WEEK OF SEP. 11 THROUGH SEP. 15, 2023
The S&P 500 index edged down 0.2% last week, ending the week nearly flat as losses in the technology, industrial and materials sectors managed to slightly outweigh gains across all other sectors. The market benchmark ended Friday's session at 4,450.32, down from the previous week's closing level of 4,457.49. The index is now down 1.3% so far in September, but still solidly in positive territory for 2023 with a year-to-date climb of 16%.
The week's slight move came as investors digested data showing annual consumer inflation accelerated at a faster pace than expected in August and producer prices rose more than projected.
Investors are parsing the data ahead of a two-day Federal Open Market Committee meeting this week. While the policy-setting committee isn't expected to raise rates at the September meeting, investors will be looking for clues on its next moves, especially as speculation has been rising that the committee may raise rates at its late October/early November meeting.
The technology sector fell 2.2%, followed by a 0.6% drop in industrials and a 0.1% decline in materials. All other sectors rose, led by a 2.7% gain in utilities, a 1.7% increase in consumer discretionary and a 1.4% rise in financials.
The decliners in the technology sector included shares of Oracle (ORCL), which fell 9.8% from a week earlier. The company's fiscal Q1 revenue missed analysts' expectations. Analysts at JPMorgan downgraded the stock to neutral overweight while lowering its price target on the shares to $100 from $112.
In the industrial sector, shares of RTX (RTX) shed 9.2%. The company faces "continued risks" to its free cash flow after announcing a $3 billion charge from the recall of hundreds of Pratt & Whitney jet engines over the next several years, RBC Capital Markets said in a note to clients. RBC downgraded its investment rating on the stock to sector perform from outperform.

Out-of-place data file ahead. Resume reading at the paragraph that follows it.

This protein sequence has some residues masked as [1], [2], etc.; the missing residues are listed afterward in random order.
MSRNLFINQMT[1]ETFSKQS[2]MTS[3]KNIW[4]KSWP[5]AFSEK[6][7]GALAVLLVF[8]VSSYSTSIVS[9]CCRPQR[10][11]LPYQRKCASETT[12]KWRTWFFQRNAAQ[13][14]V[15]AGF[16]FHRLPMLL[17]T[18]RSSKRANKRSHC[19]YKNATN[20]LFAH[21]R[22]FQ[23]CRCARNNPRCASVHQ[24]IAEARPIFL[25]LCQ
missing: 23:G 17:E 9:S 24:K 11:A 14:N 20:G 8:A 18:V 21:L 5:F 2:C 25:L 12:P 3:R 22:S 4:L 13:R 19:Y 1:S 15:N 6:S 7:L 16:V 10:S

On the upside, utilities sector's gainers included shares of Southern Co. (SO), which rose 4.7% on the week amid an investment rating upgrade to neutral from underperform from BofA Securities. The firm's analysts also raised their price target on the shares to $68 each from $67 and said Southern's capital generation plans support its current premium valuation.
The consumer discretionary sector was boosted by shares of Tesla (TSLA), which jumped 10% as analysts at Morgan Stanley said the electric vehicle manufacturer's supercomputing architecture, Dojo, could add up to $500 billion to its enterprise value by expanding its total addressable market. The analysts raised their price target on the stock to $400 each from $250.
This week's economic calendar will be heavy on housing data, with August starts and building permits due Tuesday and August existing home sales expected Thursday. However, most attention will be on the two-day FOMC meeting that is set to conclude on Wednesday.